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Humming Bird Brain

The Hummingbird’s Brain is 4.2% of its Body Weight Which is Twice As Much Than That of Humans

Hummingbirds are commonly found in the Americas and thrive in tropical areas. These birds are not intentionally aggressive, in fact, when they feel threatened, they tend to flee than fight. They are known for their small stature and wing speed. But did you know they had big brains?

Hummingbird brains are 4.2% of their total weight, this is twice as large as human brains, which are just 2%. They remember their travel routes and the flowers they visited in the previous year.

The Hummingbird and Their Greedy Appetite

Hummingbirds have a rapid metabolism, about 100 times faster than elephants. To stay alive, they eat nectar and insects such as ants, gnats, mosquitoes, and wasps throughout the day.

These hummers feed every 10 to 15 minutes and scout for food between 1,000 and 2,000 blossoms every day. (Source: We Love Hummingbirds)

Do Hummingbirds Regularly Migrate?

Hummingbirds are the world’s tiniest birds, but their migrations can cover hundreds or thousands of kilometers. Only a few hummingbird species regularly move, even though there are over 300 species.

Most North American hummingbirds move between northern breeding grounds and southern wintering sites on a seasonal basis.

Like many other birds, Hummingbirds migrate alone and do not move in seasonal flocks. They migrate throughout the day and rest at night, staying low in the air to watch for eating possibilities.

Hummingbird feeders who have been feeding them for years realize that their migration patterns can be highly predictable. Individual birds frequently migrate at the same time each year, coming and departing from the same yards in only a few days.

They acquire up to 40% of their body weight in preparation for their adventure. Hummingbirds may fly up to 23 miles each day, according to studies.

The Rufous Hummingbird makes the longest journey of the species, flying over 3,000 miles from Alaska or Canada to Mexico. The Ruby-Throated Hummingbird, on the other hand, may fly up to 500 kilometers nonstop across the Gulf of Mexico. (Source: We Love Hummingbirds)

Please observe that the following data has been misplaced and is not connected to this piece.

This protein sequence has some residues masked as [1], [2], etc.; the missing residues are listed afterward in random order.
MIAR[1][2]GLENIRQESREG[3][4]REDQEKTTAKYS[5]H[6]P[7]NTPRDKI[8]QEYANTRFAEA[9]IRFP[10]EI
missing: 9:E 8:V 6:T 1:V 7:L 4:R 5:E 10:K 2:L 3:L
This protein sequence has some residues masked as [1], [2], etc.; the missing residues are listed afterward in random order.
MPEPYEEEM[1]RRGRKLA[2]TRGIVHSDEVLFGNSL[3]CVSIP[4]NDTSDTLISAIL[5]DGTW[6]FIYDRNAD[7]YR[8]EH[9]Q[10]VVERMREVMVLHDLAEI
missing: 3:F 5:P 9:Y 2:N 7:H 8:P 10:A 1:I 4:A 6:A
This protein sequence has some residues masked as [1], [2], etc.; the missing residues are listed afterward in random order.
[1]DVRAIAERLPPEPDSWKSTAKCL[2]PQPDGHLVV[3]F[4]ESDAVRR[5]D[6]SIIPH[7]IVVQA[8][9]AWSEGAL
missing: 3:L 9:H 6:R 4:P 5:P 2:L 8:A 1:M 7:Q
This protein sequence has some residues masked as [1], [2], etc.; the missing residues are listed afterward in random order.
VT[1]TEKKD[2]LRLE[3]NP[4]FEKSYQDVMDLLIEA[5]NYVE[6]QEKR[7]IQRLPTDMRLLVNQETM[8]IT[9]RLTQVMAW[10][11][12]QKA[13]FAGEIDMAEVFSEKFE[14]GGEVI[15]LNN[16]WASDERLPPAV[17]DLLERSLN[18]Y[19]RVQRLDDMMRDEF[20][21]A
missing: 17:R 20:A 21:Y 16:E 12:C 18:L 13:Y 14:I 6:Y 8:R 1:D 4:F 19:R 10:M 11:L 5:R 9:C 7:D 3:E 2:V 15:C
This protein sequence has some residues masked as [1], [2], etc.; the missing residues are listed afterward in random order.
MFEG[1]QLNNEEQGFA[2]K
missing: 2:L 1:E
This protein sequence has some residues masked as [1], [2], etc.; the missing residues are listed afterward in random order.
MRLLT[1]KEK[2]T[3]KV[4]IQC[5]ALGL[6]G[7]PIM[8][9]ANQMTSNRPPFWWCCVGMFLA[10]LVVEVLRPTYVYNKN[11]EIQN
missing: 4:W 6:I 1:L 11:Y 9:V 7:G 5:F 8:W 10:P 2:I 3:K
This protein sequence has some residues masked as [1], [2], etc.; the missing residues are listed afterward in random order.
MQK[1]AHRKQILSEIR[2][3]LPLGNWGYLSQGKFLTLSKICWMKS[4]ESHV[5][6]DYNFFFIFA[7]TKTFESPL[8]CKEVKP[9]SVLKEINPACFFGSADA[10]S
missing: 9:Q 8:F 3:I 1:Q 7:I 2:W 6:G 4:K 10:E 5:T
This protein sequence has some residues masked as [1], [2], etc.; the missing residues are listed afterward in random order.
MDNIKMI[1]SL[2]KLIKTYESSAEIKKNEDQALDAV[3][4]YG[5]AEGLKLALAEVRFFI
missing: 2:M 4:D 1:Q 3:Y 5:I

Are These Birds Anti-Social?

During migration, hummingbirds do not fly as a flock but rather singly. They also have to compete for food. However, the breeding season is when these charming tiny birds become furious combatants.

Male hummingbirds have even been observed attempting to stab each other in the throat to compete for ladies with their beaks.

They are extremely aggressive towards other birds and have attacked them. Backyard birders are frequently visited by a single dominant hummingbird who guards all feeders and chases away prowlers. 

In ancient Mexico, hummingbirds were connected with nobility and warriors. Some Mexican tribes think these feathery creatures manifest as a deceased person or a messenger from the afterlife. In mythology, they are also known as a fire-binger, a healer, or a ghost that aids those in need. (Source: We Love Hummingbirds)

Eagle-Eyed Hummingbirds

These hummers have exceptional vision and hearing. They’re even capable of detecting UV radiation! Hummingbirds use their sight to find flowers, and red tubular blossoms are their favorites. Unfortunately, Hummingbirds do not have a sense of smell, but their vision and hearing make up for it. (Source: We Love Hummingbirds)

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